In his article “The Best Answer to Fanaticism: Liberalism,” published in The New York Times Magazine in December 1951, the metaphysicist Bertrand Arthur William Russell, the 3rd Earl Russell, wrote:
Perhaps the essence of the Liberal outlook could be summed up in a new decalogue, not intended to replace the old one but only to supplement it. The Ten Commandments that, as a teacher, I should wish to promulgate, might be set forth as follows:
1. Do not feel absolutely certain of anything.
2. Do not think it worth while to proceed by concealing evidence, for the evidence is sure to come to light.
3. Never try to discourage thinking for you are sure to succeed.
4. When you meet with opposition, even if it should be from your husband or your children, endeavor to overcome it by argument and not by authority, for a victory dependent upon authority is unreal and illusory.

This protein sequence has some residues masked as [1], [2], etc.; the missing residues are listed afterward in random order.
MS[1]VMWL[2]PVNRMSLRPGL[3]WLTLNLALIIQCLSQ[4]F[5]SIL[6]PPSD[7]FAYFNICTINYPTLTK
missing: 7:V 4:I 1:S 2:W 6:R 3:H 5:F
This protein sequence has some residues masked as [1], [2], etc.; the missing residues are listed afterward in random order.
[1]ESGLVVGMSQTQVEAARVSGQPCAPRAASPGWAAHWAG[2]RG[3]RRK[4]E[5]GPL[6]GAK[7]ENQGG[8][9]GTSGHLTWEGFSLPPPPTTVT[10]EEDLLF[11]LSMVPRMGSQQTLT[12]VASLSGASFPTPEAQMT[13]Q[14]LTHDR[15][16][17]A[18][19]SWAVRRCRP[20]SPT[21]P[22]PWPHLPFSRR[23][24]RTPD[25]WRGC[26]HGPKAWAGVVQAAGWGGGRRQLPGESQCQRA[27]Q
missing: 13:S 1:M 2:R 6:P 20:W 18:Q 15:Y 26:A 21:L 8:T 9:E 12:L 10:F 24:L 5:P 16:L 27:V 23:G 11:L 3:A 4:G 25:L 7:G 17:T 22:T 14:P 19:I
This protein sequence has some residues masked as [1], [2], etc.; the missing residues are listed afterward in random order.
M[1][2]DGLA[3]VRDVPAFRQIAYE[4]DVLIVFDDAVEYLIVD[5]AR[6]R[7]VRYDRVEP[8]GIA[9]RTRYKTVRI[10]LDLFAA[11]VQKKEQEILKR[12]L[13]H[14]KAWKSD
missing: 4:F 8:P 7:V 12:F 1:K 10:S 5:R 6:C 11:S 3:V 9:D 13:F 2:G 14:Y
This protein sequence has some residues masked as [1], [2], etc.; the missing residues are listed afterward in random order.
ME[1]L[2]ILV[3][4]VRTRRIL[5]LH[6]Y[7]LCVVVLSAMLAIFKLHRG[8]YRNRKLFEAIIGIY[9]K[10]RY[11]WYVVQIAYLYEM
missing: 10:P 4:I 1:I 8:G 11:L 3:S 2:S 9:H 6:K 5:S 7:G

5. Have no respect for the authority of others, for there are always contrary authorities to be found.
6. Do not use power to suppress opinions you think pernicious, for if you do the opinions will suppress you.
7. Do not fear to be eccentric in opinion, for every opinion now accepted was once eccentric.
8. Find more pleasure in intelligent dissent than in passive agreement, for, if you value intelligence as you should, the former implies a deeper agreement than the latter.
9. Be scrupulously truthful, even if the truth is inconvenient, for it is more inconvenient when you try to conceal it.
10. Do not feel envious of the happiness of those who live in a fool’s paradise, for only a fool will think that it is happiness.
Russell did not create his Ten Commandments specifically for journalists, but journalists ought to take them into consideration every day. In #4, substitute “your editor or your readers.” A “fool’s paradise,” which Shakespeare cited in Hamlet, is a state of happiness based on false hope.
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